Issue Date: July 25, 2011
Expats in China
Not that long ago, chemists on expatriate assignments to China could expect to stay for three to five years, helping their company establish a plant or a research facility there and training the local talent to assume leadership roles. These expats often received generous compensation packages including salary increases, housing subsidies, and private education for their children.
The Great Recession, which lasted from December 2007 until June 2009, forced companies to scale back on these assignments and rethink their expat staffing strategies. Now, as the economy struggles out of its slump, companies are resuming their global expansion plans, and international assignments to China and other parts of Asia are cropping up once again. But they are coming back with far fewer perks.
Expat assignments are “becoming less glamorous, less exclusive, and more routine,” says Scott Sullivan, executive vice president of Brookfield Global Relocation Services, which provides relocation and assignment services to domestic and international companies. “The biggest challenge facing companies is finding suitable candidates to fill the positions they have around the world in a cost-effective manner. Companies are still struggling to figure that out.”
According to Brookfield’s 2011 Global Relocation Trends Survey, 75% of companies reported having reduced assignment expenses in response to the economic downturn. “People really need to get comfortable with the fact that they’re going to have to take a lower salary, and companies are not buying homes anymore, and they’re not covering closing costs with the relocation,” says Marc Miller, senior director of Pennsylvania-based recruiting firm Klein Hersh International.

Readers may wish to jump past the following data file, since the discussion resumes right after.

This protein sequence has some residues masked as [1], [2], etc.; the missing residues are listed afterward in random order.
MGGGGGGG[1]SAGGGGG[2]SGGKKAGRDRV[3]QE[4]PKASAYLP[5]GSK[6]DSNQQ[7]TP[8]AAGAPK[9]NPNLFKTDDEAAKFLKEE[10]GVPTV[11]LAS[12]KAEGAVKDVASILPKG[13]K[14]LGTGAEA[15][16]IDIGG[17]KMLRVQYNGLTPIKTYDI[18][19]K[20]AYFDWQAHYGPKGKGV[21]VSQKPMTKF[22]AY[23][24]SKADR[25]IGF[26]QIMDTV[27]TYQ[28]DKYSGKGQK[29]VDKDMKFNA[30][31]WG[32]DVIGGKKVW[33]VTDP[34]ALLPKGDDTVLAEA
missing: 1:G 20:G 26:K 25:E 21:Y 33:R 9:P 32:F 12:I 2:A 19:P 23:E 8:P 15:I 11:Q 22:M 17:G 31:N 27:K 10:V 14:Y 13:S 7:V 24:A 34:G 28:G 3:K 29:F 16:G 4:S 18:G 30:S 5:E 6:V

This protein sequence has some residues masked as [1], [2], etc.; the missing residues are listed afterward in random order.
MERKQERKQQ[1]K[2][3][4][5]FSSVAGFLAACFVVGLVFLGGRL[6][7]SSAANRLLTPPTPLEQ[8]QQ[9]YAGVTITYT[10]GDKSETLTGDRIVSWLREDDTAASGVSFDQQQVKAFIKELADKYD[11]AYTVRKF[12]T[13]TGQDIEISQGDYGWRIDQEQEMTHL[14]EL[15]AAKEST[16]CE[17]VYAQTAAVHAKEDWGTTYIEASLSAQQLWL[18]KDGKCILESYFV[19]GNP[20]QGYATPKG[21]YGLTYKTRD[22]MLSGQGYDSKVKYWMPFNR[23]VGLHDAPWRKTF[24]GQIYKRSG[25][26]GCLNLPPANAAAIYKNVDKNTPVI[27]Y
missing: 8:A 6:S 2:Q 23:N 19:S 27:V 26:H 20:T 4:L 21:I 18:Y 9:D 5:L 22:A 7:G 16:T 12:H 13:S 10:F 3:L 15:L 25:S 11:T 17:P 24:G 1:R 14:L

These cost-cutting measures are enabling companies to send more of their employees abroad. The Brookfield survey revealed that 61% of companies expected the number of their international assignees to increase in 2011. “International assignments are going to grow, but I think the cost per capita will come down,” Sullivan says. “The days of three- to five-year-long expat assignments with the whole family continue to be a smaller piece of the overall pie.”
Christy Pambianchi, senior vice president of human resources for Corning, says the company is experiencing a resurgence in international assignments. “We had a tapering in 2009 with the global recession. We brought many of our expats home,” she says. “Now we’re back above our peak expat levels due to the activity we have going on in China, Taiwan, and Japan” related to several expansion projects that Corning has undertaken in Asia.
Dow Chemical’s expat assignments are also growing as a result of its global expansion efforts. Ingolf Thom, human resources leader in Asia for Dow, says expat assignments slightly decreased after a spike in 2008. Dow’s acquisition of Rohm and Haas in 2009 helped accelerate its expansion in Asia. But because of intense efforts to develop local leadership, the company’s expat staffing has not returned to 2008 levels. “To support new growth for Dow in several Asian countries, we continue to bring in additional expertise from around the world while also growing our local talent,” Thom says.
Companies are increasingly sending employees abroad for professional development purposes, and these assignments tend to be shorter, lasting several months rather than the several years needed to set up operations and develop the local talent. “Assignments are being utilized much more to develop a global management skill set,” Brookfield’s Sullivan says. “What companies are trying to do is ensure that their senior leadership, their senior executives, and their upper management have an understanding of the global markets and the global employees that make up part of a company today.”